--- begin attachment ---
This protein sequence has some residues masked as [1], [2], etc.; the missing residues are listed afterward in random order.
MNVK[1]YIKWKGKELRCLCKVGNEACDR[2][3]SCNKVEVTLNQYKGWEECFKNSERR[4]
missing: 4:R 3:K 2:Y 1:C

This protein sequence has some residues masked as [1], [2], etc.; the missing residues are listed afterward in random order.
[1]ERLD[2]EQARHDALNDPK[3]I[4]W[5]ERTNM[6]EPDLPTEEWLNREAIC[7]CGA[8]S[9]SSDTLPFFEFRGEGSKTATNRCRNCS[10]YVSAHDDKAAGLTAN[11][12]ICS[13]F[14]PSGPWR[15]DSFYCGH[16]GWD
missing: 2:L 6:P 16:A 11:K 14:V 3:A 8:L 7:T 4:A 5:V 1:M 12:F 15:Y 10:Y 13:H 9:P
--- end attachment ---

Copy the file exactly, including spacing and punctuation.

This protein sequence has some residues masked as [1], [2], etc.; the missing residues are listed afterward in random order.
MNVK[1]YIKWKGKELRCLCKVGNEACDR[2][3]SCNKVEVTLNQYKGWEECFKNSERR[4]
missing: 4:R 3:K 2:Y 1:C

This protein sequence has some residues masked as [1], [2], etc.; the missing residues are listed afterward in random order.
[1]ERLD[2]EQARHDALNDPK[3]I[4]W[5]ERTNM[6]EPDLPTEEWLNREAIC[7]CGA[8]S[9]SSDTLPFFEFRGEGSKTATNRCRNCS[10]YVSAHDDKAAGLTAN[11][12]ICS[13]F[14]PSGPWR[15]DSFYCGH[16]GWD
missing: 2:L 6:P 16:A 11:K 14:V 3:A 8:L 7:T 4:A 5:V 1:M 12:F 15:Y 10:Y 13:H 9:P